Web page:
So on that very day I departed, together with the aged Atoua. Ay, I went as secretly as I had come; and the tomb of the Divine Rameses knew me no more. And with me I took all the treasures of my father, Amenemhat, for I was not minded to go to Alexandria empty-handed and as a suppliant, but rather as a man of much wealth and condition. Now, as I went, I learned that Antony, following Cleopatra, had, indeed, fled from Actium, and knew that the end drew nigh. For this and many other things had I foreseen in the darkness of the tomb of Tape, and planned to bring about.
Thus, then, I came to Alexandria, and entered into a house which had been made ready for me at the palace gates.
And that very night Charmion came to me—Charmion whom I had not seen for nine long years.
OF THE MEETING OF CHARMION WITH THE LEARNED OLYMPUS; OF HER SPEECH WITH HIM; OF THE COMING OF OLYMPUS INTO THE PRESENCE OF CLEOPATRA; AND OF THE COMMANDS OF CLEOPATRA.
Clad in my plain black robe, I sat in the guest-chamber of the house that had been made ready for me. I sat in a carven lion-footed chair, and looked upon the swinging lamps of scented oil, the pictured tapestries, the rich Syrian rugs—and, amidst all this luxury, bethought me of that tomb of the Harpers which is at Tape, and of the nine long years of dark loneliness and preparation. I sat; and crouched upon a rug near to the door, lay the aged Atoua. Her hair was white as snow, and shrivelled with age was the wrinkled countenance of the woman who, when all deserted me, had yet clung to me, in her great love forgetting my great sins. Nine years! nine long years! and now, once again, I set my foot in Alexandria! Once again in the appointed circle of things I came forth from the solitude of preparation to be a fate to Cleopatra; and this second time I came not forth to fail.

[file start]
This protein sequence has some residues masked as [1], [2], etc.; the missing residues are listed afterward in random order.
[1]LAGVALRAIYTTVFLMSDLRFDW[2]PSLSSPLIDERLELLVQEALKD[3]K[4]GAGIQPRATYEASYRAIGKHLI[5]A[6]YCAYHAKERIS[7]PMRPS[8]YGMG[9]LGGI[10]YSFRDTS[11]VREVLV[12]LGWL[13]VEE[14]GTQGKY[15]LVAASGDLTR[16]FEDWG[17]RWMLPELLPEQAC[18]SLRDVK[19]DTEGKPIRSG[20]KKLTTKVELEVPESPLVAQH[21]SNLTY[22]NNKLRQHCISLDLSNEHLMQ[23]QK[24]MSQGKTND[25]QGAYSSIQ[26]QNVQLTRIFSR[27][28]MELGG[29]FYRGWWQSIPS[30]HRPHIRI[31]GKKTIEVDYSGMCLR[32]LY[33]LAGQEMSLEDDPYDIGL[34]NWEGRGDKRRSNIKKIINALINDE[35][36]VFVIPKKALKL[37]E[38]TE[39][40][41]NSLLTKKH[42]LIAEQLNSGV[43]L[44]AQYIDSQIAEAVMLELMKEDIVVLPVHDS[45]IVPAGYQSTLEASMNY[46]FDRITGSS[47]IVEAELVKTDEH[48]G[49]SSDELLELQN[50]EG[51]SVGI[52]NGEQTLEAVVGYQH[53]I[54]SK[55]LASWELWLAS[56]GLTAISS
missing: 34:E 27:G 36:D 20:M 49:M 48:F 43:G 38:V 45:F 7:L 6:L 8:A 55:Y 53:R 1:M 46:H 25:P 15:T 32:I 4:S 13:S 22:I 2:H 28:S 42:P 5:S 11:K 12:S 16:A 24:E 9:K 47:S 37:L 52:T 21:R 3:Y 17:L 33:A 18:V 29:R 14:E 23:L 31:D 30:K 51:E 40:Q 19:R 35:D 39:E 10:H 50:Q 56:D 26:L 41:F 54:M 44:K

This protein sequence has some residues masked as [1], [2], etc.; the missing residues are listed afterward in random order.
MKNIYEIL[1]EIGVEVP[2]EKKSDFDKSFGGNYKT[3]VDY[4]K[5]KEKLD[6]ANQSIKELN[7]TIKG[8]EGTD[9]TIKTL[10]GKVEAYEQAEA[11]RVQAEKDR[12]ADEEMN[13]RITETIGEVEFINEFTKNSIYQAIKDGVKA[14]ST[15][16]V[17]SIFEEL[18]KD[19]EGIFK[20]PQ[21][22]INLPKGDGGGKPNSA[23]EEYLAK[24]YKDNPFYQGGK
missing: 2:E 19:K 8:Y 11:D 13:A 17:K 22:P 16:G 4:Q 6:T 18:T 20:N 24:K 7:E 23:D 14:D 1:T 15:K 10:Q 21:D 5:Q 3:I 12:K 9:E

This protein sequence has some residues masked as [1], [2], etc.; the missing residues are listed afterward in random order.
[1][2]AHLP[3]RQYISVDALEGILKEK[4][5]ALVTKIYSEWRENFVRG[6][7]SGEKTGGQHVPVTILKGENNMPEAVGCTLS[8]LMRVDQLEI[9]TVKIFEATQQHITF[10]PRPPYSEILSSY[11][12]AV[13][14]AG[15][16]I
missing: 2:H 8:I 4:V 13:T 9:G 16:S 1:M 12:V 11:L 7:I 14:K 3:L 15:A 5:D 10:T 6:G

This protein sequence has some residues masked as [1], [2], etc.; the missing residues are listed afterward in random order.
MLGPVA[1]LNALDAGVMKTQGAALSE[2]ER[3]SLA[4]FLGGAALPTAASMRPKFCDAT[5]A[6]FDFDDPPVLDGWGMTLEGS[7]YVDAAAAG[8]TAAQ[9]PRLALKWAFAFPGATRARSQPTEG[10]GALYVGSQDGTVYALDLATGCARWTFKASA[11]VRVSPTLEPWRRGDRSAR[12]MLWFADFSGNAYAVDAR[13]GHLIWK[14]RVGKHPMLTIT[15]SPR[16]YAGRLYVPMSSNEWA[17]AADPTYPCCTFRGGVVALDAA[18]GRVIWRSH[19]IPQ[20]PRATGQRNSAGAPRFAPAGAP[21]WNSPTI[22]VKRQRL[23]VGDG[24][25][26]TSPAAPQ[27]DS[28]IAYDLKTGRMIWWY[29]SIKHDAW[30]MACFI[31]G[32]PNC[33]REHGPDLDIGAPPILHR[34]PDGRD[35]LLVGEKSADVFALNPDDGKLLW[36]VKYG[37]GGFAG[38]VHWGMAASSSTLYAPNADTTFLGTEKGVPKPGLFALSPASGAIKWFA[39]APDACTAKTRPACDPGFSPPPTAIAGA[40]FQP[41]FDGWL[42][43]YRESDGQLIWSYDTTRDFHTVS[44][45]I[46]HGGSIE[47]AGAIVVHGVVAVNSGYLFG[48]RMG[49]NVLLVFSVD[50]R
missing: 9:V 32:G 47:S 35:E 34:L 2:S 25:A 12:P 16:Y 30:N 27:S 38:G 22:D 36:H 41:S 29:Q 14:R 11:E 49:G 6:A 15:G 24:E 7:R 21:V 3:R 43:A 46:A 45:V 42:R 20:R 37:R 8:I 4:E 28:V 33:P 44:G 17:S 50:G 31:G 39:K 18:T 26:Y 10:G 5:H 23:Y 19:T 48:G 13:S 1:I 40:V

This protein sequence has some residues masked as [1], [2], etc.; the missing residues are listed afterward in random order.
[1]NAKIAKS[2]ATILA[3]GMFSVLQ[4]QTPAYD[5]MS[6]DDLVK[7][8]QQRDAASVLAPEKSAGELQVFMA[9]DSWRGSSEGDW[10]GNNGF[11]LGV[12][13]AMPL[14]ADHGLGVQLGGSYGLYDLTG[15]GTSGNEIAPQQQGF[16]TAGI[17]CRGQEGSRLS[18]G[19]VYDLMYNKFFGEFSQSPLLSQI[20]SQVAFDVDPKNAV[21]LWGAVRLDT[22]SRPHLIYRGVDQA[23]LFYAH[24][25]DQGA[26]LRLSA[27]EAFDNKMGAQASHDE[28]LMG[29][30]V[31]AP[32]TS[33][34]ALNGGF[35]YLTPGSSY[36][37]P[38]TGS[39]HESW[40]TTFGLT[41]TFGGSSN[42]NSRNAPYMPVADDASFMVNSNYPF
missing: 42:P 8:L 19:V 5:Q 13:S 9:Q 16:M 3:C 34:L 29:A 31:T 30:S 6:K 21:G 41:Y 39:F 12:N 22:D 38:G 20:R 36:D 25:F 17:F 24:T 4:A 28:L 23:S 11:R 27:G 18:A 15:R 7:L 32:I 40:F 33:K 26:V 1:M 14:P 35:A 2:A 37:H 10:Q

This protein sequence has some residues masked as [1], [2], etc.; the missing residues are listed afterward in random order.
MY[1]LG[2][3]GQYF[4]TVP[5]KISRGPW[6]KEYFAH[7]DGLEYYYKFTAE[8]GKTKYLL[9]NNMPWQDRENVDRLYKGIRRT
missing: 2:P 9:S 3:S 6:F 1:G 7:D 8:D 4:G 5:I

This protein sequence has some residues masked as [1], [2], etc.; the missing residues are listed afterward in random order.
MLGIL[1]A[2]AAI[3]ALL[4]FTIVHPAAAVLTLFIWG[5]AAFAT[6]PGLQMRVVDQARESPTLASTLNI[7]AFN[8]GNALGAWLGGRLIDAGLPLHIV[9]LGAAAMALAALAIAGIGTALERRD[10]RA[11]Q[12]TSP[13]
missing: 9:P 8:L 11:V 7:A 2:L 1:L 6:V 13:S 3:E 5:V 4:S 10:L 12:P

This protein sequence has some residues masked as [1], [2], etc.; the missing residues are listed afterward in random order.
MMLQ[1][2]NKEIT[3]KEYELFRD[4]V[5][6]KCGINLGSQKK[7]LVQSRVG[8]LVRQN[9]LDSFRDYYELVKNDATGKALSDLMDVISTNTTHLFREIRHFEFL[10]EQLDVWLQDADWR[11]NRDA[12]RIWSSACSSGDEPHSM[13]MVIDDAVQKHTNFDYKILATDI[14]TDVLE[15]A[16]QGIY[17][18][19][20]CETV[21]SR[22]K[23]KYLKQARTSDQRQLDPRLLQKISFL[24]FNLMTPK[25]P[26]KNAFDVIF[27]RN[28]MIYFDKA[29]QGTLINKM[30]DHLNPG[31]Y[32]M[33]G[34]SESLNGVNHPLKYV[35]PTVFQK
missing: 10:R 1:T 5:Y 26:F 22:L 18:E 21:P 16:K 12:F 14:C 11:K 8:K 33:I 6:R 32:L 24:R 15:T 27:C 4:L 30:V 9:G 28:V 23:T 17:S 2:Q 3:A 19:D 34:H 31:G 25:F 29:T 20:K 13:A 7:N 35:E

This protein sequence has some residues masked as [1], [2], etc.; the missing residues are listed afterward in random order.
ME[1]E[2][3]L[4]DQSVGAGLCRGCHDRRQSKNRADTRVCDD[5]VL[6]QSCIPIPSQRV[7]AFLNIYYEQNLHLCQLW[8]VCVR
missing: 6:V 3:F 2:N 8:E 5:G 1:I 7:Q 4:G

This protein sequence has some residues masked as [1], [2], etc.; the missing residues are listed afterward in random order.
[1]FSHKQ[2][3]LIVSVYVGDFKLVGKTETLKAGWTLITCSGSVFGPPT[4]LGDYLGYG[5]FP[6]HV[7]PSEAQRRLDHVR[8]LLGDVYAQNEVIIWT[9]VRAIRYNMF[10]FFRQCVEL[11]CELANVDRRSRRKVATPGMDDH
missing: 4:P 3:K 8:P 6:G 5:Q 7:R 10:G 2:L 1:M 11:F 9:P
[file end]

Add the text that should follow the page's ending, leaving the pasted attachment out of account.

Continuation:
And yet how changed the circumstance! I was out of the story: my part now was but the part of the sword in the hands of Justice; I might no more hope to make Egypt free and great and sit upon my lawful throne. Khem was lost, and lost was I, Harmachis. In the rush and turmoil of events, the great plot of which I had been the pivot was covered up and forgotten; scarce a memory of it remained. The curtain of dark night was closing in upon the history of my ancient Race; its very Gods were tottering to their fall; I could already, in the spirit, hear the shriek of the Roman eagles as they flapped their wings above the furthest banks of Sihor.
Presently I roused myself and bade Atoua go seek a mirror and bring it to me, that I might look therein.